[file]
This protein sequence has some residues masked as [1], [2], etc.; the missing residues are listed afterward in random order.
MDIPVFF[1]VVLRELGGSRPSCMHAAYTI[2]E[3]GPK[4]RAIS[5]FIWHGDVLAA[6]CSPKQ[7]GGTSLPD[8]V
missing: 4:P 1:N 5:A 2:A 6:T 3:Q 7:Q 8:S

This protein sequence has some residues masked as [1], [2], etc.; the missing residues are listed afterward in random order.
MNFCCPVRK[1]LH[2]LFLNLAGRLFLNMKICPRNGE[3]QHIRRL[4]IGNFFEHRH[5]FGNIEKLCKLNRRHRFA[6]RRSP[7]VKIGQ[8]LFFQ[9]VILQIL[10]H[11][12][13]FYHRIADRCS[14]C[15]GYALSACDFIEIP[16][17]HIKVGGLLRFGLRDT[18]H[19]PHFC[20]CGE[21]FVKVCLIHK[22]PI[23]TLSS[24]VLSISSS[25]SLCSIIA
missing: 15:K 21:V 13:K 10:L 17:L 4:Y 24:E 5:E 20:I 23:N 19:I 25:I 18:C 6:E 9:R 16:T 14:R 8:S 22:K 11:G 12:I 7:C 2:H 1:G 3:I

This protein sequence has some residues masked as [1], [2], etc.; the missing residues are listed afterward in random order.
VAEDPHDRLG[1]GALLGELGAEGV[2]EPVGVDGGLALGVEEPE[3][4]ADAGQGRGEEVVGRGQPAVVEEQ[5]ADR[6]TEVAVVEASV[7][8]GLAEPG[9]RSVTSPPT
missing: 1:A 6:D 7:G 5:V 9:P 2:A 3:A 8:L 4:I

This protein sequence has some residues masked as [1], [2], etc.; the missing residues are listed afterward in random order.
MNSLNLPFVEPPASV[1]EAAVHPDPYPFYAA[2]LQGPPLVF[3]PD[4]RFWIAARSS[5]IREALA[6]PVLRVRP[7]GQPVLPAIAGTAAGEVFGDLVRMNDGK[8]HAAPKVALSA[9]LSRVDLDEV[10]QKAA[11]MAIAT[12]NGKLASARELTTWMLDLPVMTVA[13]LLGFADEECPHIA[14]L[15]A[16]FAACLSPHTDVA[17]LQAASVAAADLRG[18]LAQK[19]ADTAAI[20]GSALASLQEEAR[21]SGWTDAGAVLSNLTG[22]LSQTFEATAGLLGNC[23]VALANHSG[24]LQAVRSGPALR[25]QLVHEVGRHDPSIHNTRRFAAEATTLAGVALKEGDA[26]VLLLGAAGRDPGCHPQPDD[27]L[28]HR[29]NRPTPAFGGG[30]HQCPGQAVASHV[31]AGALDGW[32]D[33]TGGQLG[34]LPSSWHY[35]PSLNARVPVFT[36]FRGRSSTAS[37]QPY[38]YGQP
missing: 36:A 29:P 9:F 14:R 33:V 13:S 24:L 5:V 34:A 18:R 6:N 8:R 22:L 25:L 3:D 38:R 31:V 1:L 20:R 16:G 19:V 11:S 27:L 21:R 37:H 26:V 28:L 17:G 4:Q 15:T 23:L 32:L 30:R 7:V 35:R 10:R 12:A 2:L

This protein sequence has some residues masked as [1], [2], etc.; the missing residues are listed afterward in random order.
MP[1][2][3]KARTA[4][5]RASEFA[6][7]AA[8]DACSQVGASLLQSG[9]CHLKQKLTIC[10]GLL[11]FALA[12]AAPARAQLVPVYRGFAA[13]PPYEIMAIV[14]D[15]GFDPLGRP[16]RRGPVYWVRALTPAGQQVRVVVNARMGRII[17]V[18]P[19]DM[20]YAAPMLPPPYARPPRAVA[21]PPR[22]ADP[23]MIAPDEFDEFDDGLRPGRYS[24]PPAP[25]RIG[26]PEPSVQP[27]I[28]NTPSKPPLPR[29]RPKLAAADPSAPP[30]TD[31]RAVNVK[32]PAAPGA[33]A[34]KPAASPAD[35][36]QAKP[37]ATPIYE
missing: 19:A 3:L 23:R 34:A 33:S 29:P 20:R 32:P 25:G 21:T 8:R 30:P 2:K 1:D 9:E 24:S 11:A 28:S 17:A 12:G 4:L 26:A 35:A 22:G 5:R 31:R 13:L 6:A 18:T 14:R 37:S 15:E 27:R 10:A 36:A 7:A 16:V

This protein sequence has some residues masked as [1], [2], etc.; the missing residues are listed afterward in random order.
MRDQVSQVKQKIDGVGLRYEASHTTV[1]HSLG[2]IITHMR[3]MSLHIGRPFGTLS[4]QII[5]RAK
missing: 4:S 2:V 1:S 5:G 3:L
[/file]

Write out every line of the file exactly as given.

This protein sequence has some residues masked as [1], [2], etc.; the missing residues are listed afterward in random order.
MDIPVFF[1]VVLRELGGSRPSCMHAAYTI[2]E[3]GPK[4]RAIS[5]FIWHGDVLAA[6]CSPKQ[7]GGTSLPD[8]V
missing: 4:P 1:N 5:A 2:A 6:T 3:Q 7:Q 8:S

This protein sequence has some residues masked as [1], [2], etc.; the missing residues are listed afterward in random order.
MNFCCPVRK[1]LH[2]LFLNLAGRLFLNMKICPRNGE[3]QHIRRL[4]IGNFFEHRH[5]FGNIEKLCKLNRRHRFA[6]RRSP[7]VKIGQ[8]LFFQ[9]VILQIL[10]H[11][12][13]FYHRIADRCS[14]C[15]GYALSACDFIEIP[16][17]HIKVGGLLRFGLRDT[18]H[19]PHFC[20]CGE[21]FVKVCLIHK[22]PI[23]TLSS[24]VLSISSS[25]SLCSIIA
missing: 15:K 21:V 13:K 10:L 17:L 4:Y 24:E 5:E 20:I 23:N 19:I 25:I 18:C 6:E 9:R 16:T 14:R 8:S 22:K 11:G 12:I 7:C 2:H 1:G 3:I

This protein sequence has some residues masked as [1], [2], etc.; the missing residues are listed afterward in random order.
VAEDPHDRLG[1]GALLGELGAEGV[2]EPVGVDGGLALGVEEPE[3][4]ADAGQGRGEEVVGRGQPAVVEEQ[5]ADR[6]TEVAVVEASV[7][8]GLAEPG[9]RSVTSPPT
missing: 1:A 6:D 7:G 5:V 9:P 2:A 3:A 8:L 4:I

This protein sequence has some residues masked as [1], [2], etc.; the missing residues are listed afterward in random order.
MNSLNLPFVEPPASV[1]EAAVHPDPYPFYAA[2]LQGPPLVF[3]PD[4]RFWIAARSS[5]IREALA[6]PVLRVRP[7]GQPVLPAIAGTAAGEVFGDLVRMNDGK[8]HAAPKVALSA[9]LSRVDLDEV[10]QKAA[11]MAIAT[12]NGKLASARELTTWMLDLPVMTVA[13]LLGFADEECPHIA[14]L[15]A[16]FAACLSPHTDVA[17]LQAASVAAADLRG[18]LAQK[19]ADTAAI[20]GSALASLQEEAR[21]SGWTDAGAVLSNLTG[22]LSQTFEATAGLLGNC[23]VALANHSG[24]LQAVRSGPALR[25]QLVHEVGRHDPSIHNTRRFAAEATTLAGVALKEGDA[26]VLLLGAAGRDPGCHPQPDD[27]L[28]HR[29]NRPTPAFGGG[30]HQCPGQAVASHV[31]AGALDGW[32]D[33]TGGQLG[34]LPSSWHY[35]PSLNARVPVFT[36]FRGRSSTAS[37]QPY[38]YGQP
missing: 36:A 29:P 9:F 14:R 33:V 13:S 24:L 5:V 34:A 18:R 6:N 8:R 22:L 25:L 3:D 38:R 31:V 1:L 20:R 16:G 19:V 11:S 27:L 21:R 37:H 26:V 28:L 17:G 4:Q 15:T 23:L 32:L 30:R 7:V 35:R 10:R 12:A 2:L

This protein sequence has some residues masked as [1], [2], etc.; the missing residues are listed afterward in random order.
MP[1][2][3]KARTA[4][5]RASEFA[6][7]AA[8]DACSQVGASLLQSG[9]CHLKQKLTIC[10]GLL[11]FALA[12]AAPARAQLVPVYRGFAA[13]PPYEIMAIV[14]D[15]GFDPLGRP[16]RRGPVYWVRALTPAGQQVRVVVNARMGRII[17]V[18]P[19]DM[20]YAAPMLPPPYARPPRAVA[21]PPR[22]ADP[23]MIAPDEFDEFDDGLRPGRYS[24]PPAP[25]RIG[26]PEPSVQP[27]I[28]NTPSKPPLPR[29]RPKLAAADPSAPP[30]TD[31]RAVNVK[32]PAAPGA[33]A[34]KPAASPAD[35][36]QAKP[37]ATPIYE
missing: 19:A 3:L 23:R 34:A 33:S 29:P 20:R 32:P 25:G 21:T 8:R 30:P 2:K 1:D 9:E 24:S 11:A 28:S 17:A 12:G 4:L 26:A 35:A 22:G 5:R 31:R 13:L 6:A 18:T 14:R 37:S 15:E 27:R 10:A 36:A 7:A 16:V

This protein sequence has some residues masked as [1], [2], etc.; the missing residues are listed afterward in random order.
MRDQVSQVKQKIDGVGLRYEASHTTV[1]HSLG[2]IITHMR[3]MSLHIGRPFGTLS[4]QII[5]RAK
missing: 4:S 2:V 1:S 5:G 3:L